Sep. 25, 2013: A little more than five years ago, Gramatan Village, an organization designed to keep Bronxville-area people "aging in place," was begun. At its helm since year two has been its executive director, Julie Dalton, developing its programs and procedures and carrying out its mission to enable people in the greater Bronxville area to remain in this community in their older years.
Recently, MyhometownBronxville sat down with Julie in the Gramatan Village office on Pondfield Road to ask her questions about the organization and to ask where she sees it going. Following are the answers she provided.
How did you come to focus on senior citizens' care?
I’ve always been interested in helping older people have a better life. I first earned a certification from the University of North Texas as a certified aging service specialist, a certification which must be updated every two years by showing you are current in the latest developments in aging services, presenting at conferences, and publishing.
Then around 20 years ago I met a mentor in New York City who introduced me to a whole gamut of home- and community-based services for older citizens. After a number of years managing programs, I became the COO for Aging in America Community Services, an organization which serves over 5,000 people. The services provided included: case management, elder abuse counseling, meals on wheels, intergenerational programs, social adult day care programs, senior centers, and a variety of health and wellness programs.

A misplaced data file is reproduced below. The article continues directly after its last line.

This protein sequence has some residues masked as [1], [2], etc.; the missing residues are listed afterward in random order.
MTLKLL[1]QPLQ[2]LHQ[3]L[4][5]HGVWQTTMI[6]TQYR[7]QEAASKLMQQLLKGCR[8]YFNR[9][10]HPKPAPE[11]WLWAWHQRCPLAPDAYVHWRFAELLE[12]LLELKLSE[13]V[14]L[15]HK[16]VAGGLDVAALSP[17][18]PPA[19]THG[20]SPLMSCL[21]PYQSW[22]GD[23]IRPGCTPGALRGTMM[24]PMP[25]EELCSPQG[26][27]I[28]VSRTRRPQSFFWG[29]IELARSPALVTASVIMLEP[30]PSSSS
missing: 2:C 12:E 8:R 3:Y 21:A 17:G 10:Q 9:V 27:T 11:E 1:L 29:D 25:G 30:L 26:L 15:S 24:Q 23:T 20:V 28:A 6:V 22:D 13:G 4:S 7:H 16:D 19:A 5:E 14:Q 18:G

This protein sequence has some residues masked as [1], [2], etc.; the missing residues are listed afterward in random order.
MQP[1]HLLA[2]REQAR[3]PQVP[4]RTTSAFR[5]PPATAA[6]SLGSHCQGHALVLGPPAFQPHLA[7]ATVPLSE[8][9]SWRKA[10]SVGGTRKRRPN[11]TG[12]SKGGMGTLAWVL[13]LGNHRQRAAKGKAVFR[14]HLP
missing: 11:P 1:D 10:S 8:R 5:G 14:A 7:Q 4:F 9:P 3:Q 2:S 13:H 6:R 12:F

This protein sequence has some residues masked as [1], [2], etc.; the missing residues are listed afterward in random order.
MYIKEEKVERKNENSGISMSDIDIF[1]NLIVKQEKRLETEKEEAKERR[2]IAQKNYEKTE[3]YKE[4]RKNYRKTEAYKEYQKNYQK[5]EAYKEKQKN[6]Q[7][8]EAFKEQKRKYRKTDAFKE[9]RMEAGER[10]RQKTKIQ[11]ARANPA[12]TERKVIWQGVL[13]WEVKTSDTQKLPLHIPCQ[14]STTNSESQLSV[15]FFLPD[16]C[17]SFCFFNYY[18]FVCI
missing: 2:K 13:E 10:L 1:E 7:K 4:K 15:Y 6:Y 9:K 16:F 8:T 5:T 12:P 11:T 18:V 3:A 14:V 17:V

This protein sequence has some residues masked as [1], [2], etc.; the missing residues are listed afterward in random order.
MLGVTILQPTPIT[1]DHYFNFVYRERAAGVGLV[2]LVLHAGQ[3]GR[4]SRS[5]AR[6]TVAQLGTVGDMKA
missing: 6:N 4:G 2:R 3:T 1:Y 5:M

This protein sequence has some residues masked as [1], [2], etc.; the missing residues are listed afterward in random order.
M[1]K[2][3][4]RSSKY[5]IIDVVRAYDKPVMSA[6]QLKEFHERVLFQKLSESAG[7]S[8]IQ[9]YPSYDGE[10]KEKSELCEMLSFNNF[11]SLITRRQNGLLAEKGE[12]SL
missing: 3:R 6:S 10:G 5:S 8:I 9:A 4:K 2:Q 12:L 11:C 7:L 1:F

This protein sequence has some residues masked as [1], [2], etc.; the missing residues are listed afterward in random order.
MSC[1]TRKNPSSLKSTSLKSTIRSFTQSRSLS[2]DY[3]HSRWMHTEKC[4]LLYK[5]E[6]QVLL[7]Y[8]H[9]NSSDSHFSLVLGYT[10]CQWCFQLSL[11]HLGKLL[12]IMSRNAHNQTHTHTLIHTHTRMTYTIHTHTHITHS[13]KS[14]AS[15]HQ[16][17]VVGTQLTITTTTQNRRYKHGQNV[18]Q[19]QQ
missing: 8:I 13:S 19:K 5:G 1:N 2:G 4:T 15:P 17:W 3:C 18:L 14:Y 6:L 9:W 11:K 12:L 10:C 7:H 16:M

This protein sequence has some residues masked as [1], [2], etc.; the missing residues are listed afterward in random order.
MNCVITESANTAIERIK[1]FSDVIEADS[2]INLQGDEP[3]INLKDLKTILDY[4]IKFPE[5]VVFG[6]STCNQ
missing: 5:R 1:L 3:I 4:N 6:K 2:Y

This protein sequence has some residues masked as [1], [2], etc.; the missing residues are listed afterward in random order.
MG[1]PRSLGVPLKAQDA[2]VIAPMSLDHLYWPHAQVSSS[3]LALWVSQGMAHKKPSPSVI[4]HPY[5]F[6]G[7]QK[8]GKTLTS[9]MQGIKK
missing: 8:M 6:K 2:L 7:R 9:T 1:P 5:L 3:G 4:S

Why did you choose to come to Bronxville?
Gramatan Village was just beginning at the time I interviewed. It offered an incredible opportunity to create something from the ground up. I knew that this village and Gramatan Village were on the cutting edge of providing services for older Americans. I was also acquainted with the services in Southern Westchester. It was the perfect place for me. I take great pride in the fact that we were the first "aging in place" organization in Westchester. Now there are 10 in Westchester.